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MGC explains roadworks delays

by Lesotho Times
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Mohalenyane Phakela

THE 6, 5-kilometre road from Lekhalaneng to Ha Matala traffic circle via Ha Pita, whose construction has taken over two years, will finally be completed next month, the contractor has said.

Matekane Group of Companies (MGC) – Construction was contracted by the Maseru City Council to rehabilitate the urban road in May 2016.

According to MGC Head of Corporate Communication and Marketing, ‘Mamotake Matekane, the project was delayed by five months due to infrastructure for companies like the Water and Sewage Company (WASCO), the Lesotho Electricity Company (LEC) and Econet Telecom Lesotho which had to be transferred before the work could commence.

“The first design of the road was recalled when we had already ordered material and that was three months into the project,” Ms Matekane said.

“When the new design came, it changed the majority of the project.

“It also took time for service companies such as (WASCO, LEC and Econet to relocate some of their infrastructure which was in the way of the work. For instance, WASCO had 110mm, 250mm and 200mm diameter pipes on both sides of the route which when we started digging, had to divert the direction of the water on regular basis so that people can continue accessing water while we worked.”

She also said they also encountered challenges from some residents who had illegally extended their residential stands’ sizes encroaching into the are which the roadworks were supposed to be conducted.

“Some residents had illegally extended their yards and some even erected toilets or pigsties in the space meant for road construction. The communities were reluctant to move their property when we engaged them and we also engaged the Land Administration Authority officers to resurvey.

“Heavy rains, especially those that fell in the country earlier this year also disrupted our work and resulted in delays. The work was supposed to have been completed three months ago but due to some of the reasons that I have mentioned, we will only finish next month,” she said.

Ms Matekane however, said she sincerely apologised for failure to notify the affected communities of the delays.

Asked whether the government’s financial challenges affected their performance, Ms Matekane said that delayed payments always negatively impacted on most businesses and her company was not spared.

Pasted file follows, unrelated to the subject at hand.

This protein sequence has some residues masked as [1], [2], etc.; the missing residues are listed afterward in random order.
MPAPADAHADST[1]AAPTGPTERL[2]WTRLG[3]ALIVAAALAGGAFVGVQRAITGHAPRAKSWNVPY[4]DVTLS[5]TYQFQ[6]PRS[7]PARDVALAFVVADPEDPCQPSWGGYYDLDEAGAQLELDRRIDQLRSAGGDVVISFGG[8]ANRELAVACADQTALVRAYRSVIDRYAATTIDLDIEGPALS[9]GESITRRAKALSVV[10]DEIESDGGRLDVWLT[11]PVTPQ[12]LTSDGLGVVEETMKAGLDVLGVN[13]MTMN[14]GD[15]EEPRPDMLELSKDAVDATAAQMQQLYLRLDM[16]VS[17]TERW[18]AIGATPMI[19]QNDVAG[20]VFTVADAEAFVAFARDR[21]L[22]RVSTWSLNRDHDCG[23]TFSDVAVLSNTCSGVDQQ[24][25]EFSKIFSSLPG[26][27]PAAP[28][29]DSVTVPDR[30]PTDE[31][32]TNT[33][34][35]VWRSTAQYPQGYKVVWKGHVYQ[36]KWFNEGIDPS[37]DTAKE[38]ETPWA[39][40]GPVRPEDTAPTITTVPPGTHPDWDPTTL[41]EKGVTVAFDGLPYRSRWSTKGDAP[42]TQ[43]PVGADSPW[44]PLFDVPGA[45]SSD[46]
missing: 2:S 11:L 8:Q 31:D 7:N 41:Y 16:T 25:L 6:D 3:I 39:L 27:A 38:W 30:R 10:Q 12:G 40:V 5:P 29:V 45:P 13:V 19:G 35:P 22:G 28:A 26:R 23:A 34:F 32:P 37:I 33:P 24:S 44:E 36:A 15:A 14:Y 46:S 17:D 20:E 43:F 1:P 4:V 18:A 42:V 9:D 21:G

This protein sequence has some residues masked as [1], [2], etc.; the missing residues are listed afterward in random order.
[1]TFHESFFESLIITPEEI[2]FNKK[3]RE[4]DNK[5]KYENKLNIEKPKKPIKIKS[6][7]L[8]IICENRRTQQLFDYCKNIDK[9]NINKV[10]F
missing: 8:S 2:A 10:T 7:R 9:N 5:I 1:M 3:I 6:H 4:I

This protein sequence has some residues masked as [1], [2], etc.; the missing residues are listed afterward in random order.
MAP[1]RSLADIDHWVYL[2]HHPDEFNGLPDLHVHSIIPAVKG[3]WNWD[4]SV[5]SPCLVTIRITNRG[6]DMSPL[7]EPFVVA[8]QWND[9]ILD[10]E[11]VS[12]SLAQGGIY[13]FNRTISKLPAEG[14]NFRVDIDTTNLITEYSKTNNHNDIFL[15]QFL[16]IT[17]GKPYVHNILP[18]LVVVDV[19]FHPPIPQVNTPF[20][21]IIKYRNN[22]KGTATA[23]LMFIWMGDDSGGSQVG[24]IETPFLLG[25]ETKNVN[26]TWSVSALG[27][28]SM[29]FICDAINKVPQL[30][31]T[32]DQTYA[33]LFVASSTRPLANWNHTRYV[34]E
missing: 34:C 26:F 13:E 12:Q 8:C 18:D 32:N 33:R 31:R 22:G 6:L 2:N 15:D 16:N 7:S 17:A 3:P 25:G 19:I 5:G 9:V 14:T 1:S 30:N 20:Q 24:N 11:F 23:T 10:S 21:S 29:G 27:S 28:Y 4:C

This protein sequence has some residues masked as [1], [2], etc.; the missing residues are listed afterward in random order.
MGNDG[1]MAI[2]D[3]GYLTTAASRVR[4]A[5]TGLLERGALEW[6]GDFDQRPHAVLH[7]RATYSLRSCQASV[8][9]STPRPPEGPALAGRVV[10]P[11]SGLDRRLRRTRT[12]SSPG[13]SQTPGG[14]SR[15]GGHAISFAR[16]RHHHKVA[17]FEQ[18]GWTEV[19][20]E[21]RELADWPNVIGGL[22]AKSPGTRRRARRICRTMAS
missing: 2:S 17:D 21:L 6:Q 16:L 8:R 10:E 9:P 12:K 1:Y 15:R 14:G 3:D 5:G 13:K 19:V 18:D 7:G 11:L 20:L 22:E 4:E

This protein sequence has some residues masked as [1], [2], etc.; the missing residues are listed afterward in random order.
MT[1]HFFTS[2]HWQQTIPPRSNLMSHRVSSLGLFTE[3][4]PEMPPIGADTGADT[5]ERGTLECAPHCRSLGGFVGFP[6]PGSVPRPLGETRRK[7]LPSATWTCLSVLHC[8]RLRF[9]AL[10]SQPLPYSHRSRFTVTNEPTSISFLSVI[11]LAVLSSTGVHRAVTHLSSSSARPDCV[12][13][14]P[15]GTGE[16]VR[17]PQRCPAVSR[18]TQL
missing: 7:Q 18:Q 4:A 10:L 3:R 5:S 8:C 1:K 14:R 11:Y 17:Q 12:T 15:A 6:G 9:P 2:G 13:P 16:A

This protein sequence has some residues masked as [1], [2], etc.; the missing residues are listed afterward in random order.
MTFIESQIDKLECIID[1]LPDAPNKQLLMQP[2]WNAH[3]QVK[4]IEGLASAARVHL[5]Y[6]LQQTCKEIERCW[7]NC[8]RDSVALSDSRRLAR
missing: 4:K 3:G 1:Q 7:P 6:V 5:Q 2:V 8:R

“The issue of government declaring bankruptcy did not bring anything new to our attention. They may take time to pay but eventually they do. It is general knowledge that companies encounter challenges whenever they have to get payment from government hence we often get suppliers to offer us credit and then we pay them later when the employer (government) pays us.

“However, sometimes buying on credit becomes a challenge in that when the demand is high. The supplier tends to prioritise those who buy on cash basis therefore we have to wait for cash buyers to be served first,” Ms Matekane said.

Contacted for comment, MCC public relations officer, Makatleho Mosala, also indicated that delays are often caused by services along the proposed route which are not relocated on time.

“When we plan a road construction, we engage a consultant who draws up a plan which shows the services or areas which will be affected and the costs involved,” Ms Mosala said.

She said they also face challenges with service providers who provide inaccurate maps for their infrastructure which further delays the work.

“At times the owners of the infrastructure delay their responses when you contact them. For instance, the Mohalalitoe road construction has not yet started because there is infrastructure that needs to be relocated first. It is difficult to construct roads in an area with existing residential units,” are things that need to be relocated first. It is not easy to construct a road in an existing residential area,” Ms Mosala said.

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